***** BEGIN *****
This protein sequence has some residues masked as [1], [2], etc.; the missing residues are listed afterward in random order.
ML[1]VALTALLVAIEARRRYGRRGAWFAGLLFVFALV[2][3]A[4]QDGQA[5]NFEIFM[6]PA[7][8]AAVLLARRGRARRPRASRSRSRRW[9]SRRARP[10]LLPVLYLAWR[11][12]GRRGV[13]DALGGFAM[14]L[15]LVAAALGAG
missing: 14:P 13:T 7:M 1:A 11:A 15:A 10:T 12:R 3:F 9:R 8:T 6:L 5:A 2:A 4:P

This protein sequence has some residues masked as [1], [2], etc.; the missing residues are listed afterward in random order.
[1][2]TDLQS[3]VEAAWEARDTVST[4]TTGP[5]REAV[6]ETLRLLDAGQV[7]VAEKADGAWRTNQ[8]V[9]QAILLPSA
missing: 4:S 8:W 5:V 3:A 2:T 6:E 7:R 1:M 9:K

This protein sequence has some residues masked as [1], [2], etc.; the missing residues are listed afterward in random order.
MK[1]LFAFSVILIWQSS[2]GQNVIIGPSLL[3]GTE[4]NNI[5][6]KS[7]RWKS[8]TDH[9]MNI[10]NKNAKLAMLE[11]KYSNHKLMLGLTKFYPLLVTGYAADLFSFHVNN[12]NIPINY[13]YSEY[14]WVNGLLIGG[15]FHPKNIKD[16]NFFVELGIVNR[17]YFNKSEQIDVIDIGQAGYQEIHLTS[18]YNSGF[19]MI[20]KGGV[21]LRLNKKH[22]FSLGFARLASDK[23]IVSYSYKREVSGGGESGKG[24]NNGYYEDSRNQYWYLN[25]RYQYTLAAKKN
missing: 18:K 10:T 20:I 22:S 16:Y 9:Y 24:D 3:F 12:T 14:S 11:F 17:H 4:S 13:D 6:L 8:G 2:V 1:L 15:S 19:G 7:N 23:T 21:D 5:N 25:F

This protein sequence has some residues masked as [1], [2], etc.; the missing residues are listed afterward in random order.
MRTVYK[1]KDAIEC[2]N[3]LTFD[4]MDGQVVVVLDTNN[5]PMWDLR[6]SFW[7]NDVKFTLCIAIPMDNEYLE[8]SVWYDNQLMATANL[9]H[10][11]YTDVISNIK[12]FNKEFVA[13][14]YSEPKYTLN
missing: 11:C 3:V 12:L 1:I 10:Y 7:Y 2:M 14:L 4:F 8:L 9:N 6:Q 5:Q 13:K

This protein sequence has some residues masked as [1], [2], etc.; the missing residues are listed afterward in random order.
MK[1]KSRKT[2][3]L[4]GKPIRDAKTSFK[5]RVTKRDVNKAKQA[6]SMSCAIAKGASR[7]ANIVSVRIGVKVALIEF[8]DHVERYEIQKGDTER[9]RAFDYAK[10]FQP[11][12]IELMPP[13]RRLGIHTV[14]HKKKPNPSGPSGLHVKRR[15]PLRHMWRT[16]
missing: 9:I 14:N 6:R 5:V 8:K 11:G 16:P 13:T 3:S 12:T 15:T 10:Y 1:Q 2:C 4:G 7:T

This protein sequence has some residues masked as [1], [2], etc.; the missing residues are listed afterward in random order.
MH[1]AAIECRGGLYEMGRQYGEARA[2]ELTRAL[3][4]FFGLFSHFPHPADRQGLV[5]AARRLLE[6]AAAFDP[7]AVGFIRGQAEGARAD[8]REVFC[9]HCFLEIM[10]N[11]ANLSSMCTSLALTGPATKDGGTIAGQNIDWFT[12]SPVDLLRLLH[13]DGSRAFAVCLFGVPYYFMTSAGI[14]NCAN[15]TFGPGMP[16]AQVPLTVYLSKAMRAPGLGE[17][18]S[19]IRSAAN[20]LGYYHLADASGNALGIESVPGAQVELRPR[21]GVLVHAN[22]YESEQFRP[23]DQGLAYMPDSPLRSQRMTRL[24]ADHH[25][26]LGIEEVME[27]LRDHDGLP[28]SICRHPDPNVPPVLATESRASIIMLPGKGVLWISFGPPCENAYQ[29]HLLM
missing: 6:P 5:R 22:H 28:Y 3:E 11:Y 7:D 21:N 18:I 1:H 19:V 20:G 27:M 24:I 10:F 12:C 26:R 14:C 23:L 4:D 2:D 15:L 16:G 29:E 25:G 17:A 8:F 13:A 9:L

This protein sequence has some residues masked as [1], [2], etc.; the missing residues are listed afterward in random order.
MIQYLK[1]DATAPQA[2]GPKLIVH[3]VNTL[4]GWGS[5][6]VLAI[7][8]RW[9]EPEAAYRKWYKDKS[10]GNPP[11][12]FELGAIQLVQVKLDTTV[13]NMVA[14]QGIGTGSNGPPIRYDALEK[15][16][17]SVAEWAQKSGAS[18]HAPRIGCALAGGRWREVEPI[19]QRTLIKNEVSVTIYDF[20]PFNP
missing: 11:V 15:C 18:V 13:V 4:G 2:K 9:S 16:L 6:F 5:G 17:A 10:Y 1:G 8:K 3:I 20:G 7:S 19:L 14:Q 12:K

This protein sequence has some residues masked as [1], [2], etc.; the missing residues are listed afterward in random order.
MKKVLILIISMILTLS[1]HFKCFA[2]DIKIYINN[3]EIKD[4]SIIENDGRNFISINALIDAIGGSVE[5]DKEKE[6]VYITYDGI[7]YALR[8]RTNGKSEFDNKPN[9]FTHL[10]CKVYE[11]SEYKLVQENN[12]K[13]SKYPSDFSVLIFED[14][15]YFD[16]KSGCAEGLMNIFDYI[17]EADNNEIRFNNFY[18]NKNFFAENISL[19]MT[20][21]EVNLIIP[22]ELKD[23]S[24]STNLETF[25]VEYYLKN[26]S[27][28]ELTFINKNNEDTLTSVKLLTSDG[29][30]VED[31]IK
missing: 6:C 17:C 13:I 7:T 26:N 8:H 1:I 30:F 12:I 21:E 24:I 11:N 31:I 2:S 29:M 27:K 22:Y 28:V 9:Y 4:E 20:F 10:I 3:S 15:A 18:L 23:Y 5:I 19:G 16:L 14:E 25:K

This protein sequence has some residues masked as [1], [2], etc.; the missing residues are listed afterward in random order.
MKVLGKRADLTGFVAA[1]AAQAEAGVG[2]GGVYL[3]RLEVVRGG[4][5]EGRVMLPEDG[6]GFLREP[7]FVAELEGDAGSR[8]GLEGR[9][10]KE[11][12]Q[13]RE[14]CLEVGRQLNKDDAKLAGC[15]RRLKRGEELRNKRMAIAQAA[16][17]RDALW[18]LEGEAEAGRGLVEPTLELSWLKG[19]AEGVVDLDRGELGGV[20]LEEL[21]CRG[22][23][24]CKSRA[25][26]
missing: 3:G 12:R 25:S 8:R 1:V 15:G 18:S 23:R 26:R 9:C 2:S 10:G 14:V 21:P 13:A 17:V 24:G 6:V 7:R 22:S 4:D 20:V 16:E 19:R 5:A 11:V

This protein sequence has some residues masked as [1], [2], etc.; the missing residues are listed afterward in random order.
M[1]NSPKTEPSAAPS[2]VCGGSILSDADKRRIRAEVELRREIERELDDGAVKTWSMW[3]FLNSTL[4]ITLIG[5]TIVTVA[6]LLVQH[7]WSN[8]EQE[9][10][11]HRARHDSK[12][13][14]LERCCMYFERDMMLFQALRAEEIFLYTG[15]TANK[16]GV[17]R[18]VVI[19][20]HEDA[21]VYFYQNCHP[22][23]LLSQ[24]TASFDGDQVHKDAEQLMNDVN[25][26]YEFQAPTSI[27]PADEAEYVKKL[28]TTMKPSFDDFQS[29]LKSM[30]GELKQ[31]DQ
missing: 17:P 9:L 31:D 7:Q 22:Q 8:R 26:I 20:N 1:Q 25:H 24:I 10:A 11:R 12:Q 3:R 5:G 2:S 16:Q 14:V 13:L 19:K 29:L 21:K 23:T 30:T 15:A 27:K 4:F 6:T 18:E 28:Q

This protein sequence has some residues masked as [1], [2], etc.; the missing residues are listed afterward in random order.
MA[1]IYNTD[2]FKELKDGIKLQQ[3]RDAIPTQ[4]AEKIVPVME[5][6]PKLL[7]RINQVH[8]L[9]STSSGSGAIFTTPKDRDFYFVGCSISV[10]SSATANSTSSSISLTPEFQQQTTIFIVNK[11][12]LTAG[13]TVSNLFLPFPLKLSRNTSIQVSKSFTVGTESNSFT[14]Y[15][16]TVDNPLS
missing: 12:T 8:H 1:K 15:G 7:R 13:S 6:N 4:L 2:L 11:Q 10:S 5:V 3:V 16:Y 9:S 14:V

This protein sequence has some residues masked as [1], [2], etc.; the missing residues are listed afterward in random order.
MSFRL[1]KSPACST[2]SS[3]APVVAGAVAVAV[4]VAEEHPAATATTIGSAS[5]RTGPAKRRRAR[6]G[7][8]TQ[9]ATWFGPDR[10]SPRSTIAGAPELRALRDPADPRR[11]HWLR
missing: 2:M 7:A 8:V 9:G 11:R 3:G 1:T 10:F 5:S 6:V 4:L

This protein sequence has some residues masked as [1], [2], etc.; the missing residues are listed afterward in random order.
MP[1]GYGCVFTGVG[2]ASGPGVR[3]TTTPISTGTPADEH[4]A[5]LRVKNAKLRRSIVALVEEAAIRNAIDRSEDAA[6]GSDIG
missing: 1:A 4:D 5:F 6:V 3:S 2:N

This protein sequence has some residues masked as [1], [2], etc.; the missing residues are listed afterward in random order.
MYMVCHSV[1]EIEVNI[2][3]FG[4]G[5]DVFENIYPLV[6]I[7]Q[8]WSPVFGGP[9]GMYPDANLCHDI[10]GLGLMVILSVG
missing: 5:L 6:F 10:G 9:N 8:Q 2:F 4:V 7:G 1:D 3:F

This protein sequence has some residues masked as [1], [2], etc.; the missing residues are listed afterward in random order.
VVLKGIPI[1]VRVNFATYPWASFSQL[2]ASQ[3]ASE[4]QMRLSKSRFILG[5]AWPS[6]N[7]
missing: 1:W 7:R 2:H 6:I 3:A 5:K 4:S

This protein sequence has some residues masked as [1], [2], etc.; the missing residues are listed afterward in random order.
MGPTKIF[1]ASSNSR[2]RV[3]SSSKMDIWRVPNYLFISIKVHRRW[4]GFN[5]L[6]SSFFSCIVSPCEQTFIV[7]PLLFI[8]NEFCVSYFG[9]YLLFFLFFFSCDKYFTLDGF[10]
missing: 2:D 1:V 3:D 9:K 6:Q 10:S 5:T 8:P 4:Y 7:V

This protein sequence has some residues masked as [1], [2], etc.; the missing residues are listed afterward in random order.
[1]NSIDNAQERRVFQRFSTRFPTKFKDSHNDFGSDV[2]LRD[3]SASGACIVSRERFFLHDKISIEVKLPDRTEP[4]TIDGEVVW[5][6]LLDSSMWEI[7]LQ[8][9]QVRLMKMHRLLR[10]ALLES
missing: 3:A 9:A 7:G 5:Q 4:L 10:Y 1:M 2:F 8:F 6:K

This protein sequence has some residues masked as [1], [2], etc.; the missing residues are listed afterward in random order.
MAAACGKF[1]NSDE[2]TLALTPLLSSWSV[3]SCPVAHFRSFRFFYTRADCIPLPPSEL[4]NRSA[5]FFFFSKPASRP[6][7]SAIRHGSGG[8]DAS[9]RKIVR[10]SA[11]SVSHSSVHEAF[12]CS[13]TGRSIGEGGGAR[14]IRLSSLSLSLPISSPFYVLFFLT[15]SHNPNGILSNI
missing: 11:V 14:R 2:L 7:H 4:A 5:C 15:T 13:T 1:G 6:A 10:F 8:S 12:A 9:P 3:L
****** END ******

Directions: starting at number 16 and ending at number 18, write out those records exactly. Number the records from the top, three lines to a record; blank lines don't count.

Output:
This protein sequence has some residues masked as [1], [2], etc.; the missing residues are listed afterward in random order.
MGPTKIF[1]ASSNSR[2]RV[3]SSSKMDIWRVPNYLFISIKVHRRW[4]GFN[5]L[6]SSFFSCIVSPCEQTFIV[7]PLLFI[8]NEFCVSYFG[9]YLLFFLFFFSCDKYFTLDGF[10]
missing: 2:D 1:V 3:D 9:K 6:Q 10:S 5:T 8:P 4:Y 7:V

This protein sequence has some residues masked as [1], [2], etc.; the missing residues are listed afterward in random order.
[1]NSIDNAQERRVFQRFSTRFPTKFKDSHNDFGSDV[2]LRD[3]SASGACIVSRERFFLHDKISIEVKLPDRTEP[4]TIDGEVVW[5][6]LLDSSMWEI[7]LQ[8][9]QVRLMKMHRLLR[10]ALLES
missing: 3:A 9:A 7:G 5:Q 4:L 10:Y 1:M 2:F 8:F 6:K

This protein sequence has some residues masked as [1], [2], etc.; the missing residues are listed afterward in random order.
MAAACGKF[1]NSDE[2]TLALTPLLSSWSV[3]SCPVAHFRSFRFFYTRADCIPLPPSEL[4]NRSA[5]FFFFSKPASRP[6][7]SAIRHGSGG[8]DAS[9]RKIVR[10]SA[11]SVSHSSVHEAF[12]CS[13]TGRSIGEGGGAR[14]IRLSSLSLSLPISSPFYVLFFLT[15]SHNPNGILSNI
missing: 11:V 14:R 2:L 7:H 4:A 5:C 15:T 13:T 1:G 6:A 10:F 8:S 12:A 9:P 3:L